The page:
The French Film Festival lingers on, with some of the films are now on general release, so, given that the current Covid 19 scare is over, I hope to see some that I had previously missed out on. There was a wonderful review in yesterday’s newspaper of Antoinette in the Cévennes, with the heading “Eat, Bray, Shove”, referring to Antoinette’s donkey – “How a donkey helped a Frenchwoman stop being an ass”.
In the US, other things make the news. There’s been a terrible heat wave in the North West. There have been fires, and fears of fires. Although it’s been very cold here, I think the cold is preferable, because it’s usually easier to warm up than it is to cool down (providing the power stays on, of course). Bill Cosby has been released from prison, and although he’s not been declared innocent, he cannot be tried again on charges of sexual misconduct. A Trump executive, Alan Weisselberg, and the Trump business organisation, have been indicted on charges of tax evasion. It was interesting to see Weisselberg do what they call the “perp walk”, hand cuffed, and later labelled a potential flight risk, and having to surrender his passport. “This family is known for using private jets”. He pled Not Guilty to a charge of evading almost $(US)1,000,000 in taxes. The podcast and news pundits’ responses were varied: this is small beer; he will/won’t flip; this is just the beginning. My reaction was that Trump can’t pardon him for this. It will be interesting to see what happens. Don Jr’s comparison of this “witch hunt” with Putin’s poisoning of Navalny seems just totally inappropriate. Eric Trump admitted to receiving fringe benefits in CNN (“Everybody does it!”). That’s just fine, of course, as long as you declare them and pay tax on them.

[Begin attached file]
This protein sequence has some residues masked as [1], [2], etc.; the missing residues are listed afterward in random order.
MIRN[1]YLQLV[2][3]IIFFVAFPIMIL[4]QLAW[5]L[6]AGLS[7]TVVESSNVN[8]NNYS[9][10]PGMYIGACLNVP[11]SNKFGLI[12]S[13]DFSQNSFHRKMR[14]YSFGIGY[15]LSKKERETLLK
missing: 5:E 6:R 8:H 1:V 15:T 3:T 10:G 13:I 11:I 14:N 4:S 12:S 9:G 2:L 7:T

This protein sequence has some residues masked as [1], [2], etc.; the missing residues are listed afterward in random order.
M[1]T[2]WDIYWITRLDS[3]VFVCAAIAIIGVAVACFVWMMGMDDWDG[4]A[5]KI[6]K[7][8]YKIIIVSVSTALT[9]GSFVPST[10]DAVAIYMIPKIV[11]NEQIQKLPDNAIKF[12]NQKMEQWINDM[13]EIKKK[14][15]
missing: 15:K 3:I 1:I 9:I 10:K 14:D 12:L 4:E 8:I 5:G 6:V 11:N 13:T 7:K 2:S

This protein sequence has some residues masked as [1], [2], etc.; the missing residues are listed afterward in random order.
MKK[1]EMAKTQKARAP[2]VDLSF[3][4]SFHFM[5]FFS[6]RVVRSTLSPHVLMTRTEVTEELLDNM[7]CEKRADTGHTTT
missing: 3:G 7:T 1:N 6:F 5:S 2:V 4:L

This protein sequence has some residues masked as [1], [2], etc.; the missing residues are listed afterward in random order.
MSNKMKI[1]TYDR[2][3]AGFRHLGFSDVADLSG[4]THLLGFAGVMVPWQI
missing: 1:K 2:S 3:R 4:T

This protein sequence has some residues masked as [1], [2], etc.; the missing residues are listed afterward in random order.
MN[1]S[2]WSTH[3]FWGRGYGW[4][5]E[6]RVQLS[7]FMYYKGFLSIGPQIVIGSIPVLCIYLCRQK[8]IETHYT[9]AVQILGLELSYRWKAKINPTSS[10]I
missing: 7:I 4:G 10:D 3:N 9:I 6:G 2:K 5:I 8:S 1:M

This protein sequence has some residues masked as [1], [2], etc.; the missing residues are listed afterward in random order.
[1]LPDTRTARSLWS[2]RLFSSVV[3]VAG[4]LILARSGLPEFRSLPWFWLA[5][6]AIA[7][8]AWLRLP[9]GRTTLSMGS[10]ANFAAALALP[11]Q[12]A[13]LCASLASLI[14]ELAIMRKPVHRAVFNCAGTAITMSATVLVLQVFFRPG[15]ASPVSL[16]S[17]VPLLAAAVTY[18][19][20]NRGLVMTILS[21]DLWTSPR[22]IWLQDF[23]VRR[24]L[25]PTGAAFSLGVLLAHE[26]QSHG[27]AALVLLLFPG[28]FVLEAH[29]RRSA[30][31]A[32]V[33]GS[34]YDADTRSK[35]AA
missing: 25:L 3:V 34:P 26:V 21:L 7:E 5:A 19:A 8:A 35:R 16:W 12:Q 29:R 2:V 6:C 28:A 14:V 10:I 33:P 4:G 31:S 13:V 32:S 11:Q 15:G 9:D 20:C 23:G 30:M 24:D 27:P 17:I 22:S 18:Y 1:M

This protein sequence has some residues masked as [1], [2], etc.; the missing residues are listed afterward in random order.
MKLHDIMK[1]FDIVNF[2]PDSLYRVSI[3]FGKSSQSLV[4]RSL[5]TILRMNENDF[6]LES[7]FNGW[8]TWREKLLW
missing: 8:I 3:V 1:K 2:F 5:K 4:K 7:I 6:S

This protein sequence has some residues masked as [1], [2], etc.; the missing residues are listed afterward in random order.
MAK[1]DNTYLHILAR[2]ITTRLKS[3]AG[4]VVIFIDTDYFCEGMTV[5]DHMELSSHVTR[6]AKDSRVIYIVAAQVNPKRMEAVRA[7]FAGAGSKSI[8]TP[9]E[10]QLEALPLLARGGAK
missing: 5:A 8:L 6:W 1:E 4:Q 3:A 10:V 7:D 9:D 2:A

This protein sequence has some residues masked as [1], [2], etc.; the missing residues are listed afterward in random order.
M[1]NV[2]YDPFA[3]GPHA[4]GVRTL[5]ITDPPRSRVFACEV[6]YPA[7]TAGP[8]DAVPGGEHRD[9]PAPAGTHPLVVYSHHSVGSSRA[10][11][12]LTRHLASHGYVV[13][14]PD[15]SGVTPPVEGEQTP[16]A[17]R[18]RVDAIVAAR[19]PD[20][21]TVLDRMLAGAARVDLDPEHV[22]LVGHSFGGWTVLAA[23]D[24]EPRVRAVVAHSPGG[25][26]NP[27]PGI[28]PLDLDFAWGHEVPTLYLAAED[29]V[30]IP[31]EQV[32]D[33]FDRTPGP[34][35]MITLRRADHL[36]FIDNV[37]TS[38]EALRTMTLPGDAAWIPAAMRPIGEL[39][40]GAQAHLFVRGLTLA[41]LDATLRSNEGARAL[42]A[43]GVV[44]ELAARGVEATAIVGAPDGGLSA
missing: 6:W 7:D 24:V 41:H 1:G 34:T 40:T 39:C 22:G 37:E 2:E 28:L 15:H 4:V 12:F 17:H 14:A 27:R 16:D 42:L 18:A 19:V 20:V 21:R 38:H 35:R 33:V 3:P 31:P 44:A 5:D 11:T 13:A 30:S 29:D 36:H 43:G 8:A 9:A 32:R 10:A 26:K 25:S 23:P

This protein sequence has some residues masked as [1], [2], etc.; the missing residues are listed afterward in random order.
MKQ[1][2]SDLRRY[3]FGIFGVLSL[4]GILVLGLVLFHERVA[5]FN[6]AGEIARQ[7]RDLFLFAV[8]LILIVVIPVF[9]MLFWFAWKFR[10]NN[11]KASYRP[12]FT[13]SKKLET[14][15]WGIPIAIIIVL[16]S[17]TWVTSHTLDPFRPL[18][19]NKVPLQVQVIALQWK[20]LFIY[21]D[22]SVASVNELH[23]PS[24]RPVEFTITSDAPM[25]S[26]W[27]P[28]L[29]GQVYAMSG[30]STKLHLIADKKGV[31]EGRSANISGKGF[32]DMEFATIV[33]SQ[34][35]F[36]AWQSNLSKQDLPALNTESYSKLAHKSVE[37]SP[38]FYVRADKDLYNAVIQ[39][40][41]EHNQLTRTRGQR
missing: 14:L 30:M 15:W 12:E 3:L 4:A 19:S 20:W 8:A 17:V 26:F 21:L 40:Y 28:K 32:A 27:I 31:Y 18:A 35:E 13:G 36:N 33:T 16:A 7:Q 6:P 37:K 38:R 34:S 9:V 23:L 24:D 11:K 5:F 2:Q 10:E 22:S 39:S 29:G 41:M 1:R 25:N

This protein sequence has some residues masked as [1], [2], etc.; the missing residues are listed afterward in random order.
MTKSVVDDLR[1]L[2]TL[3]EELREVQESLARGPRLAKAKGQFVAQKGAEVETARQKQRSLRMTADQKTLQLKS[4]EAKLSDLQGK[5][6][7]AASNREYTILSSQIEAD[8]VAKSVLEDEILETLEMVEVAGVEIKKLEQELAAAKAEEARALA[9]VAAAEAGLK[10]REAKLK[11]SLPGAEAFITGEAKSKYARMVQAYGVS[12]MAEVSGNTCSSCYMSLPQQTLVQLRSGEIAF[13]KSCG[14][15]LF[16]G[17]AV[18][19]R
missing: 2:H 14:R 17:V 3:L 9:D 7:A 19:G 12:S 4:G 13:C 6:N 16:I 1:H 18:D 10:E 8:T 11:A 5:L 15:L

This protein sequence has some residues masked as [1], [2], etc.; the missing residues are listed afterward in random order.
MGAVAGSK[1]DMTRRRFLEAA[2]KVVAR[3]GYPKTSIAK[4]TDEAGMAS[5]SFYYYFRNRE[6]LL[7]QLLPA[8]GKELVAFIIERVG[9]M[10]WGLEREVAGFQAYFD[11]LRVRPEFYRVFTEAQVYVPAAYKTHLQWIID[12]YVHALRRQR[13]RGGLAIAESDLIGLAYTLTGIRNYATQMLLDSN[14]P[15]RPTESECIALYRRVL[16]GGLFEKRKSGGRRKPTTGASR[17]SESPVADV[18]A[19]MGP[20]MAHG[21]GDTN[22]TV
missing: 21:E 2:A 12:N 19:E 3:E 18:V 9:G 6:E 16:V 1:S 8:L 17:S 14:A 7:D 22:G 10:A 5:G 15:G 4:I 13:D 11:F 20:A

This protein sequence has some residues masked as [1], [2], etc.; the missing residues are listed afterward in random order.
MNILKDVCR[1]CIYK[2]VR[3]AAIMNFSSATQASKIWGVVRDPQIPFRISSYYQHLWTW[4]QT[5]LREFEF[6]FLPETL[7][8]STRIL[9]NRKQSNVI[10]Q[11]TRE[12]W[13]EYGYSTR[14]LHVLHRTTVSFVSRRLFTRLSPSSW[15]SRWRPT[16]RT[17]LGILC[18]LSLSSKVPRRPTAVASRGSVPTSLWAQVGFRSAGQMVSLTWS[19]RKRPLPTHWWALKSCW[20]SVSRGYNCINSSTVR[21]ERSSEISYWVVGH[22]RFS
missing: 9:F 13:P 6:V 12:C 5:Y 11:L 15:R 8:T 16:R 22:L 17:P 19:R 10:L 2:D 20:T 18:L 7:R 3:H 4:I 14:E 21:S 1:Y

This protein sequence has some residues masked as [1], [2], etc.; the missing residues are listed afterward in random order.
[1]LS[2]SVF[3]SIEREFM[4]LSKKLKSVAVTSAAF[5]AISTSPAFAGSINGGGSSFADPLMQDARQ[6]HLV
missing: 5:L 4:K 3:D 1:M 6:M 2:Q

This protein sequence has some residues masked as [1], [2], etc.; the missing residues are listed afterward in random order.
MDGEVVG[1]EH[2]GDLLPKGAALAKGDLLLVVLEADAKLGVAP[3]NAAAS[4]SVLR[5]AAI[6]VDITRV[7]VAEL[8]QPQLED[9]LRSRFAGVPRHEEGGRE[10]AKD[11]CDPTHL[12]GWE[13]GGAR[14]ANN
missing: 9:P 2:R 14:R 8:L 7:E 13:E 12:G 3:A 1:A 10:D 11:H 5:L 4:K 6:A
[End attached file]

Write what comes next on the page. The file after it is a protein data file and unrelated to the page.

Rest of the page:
Other political stalemates continue. But there’s been an outpouring of grief for the residents lost and unaccounted for in the Miami Surfside Condo collapse. The remainder of the building is to be demolished; meanwhile, other apartment dwellers are very worried about their own buildings’ strength, as well they might be. In another part of Florida, an apartment building has been evacuated, this time for fear of Hurricane Elsa. Does anyone remember Hurricane Katrina, and the terrible flooding and deaths there? Was this somehow less of a tragedy? It’s kind of obvious that the Miami condo was in a wealthier area, and that somehow these lives mattered more? Of course, every life lost is a tragedy, and it must be desperately sad to lose a loved one and not have the body to mourn and confirm the sad reality.
It’s also been reported that Donald Rumsfeld, best remembered in some circles for his “unknown unknowns”, has died. This reminds me that the former president’s populism, the 45th, wasn’t new to the US and some of its strange ideas. Remember the huge protests about the war in Iraq and the supposed Weapons of Mass Destruction? I have listened to a podcast series on the Road to Iraq, part of the Slow Burn series published by Slate. Back then (it doesn’t seem so long ago), people were lied to by senior politicians, Dubya Bush staged a Mission Accomplished photo op, and further doubt was cast on the intelligence agencies. It then became very easy to discredit them, to think it’s normal for politicians to lie to the general public, and to cast doubt on authority in general; in short, to pave the way for authoritarianism. Right-wing politics seem to be in fashion right now, drawing comparisons with the rise of fascism in the 1930’s. Right now democracy seems to be an endangered species. I think we should hold politicians to account, but have some respect for those who would speak the truth, as they know it.
Yesterday a new Listener and a new issue of the LRB arrived, but we didn’t see them sticking out of the letter box until today. They should keep me quiet for a while!
It’s now Monday, July 5th here. There are Matariki celebrations everywhere, and Matariki will be celebrated as a public holiday in future. The trouble is, it’s very cold! I am loathe to go out in the cold. But it’s great to see the celebrations. Matariki represents the Maori New Year, and also the Pleiades star cluster. We are learning more about it every year. Somehow Hōhepa managed to fold their Blazing Star Winter Celebration into Matariki some time ago. Ngā mihi.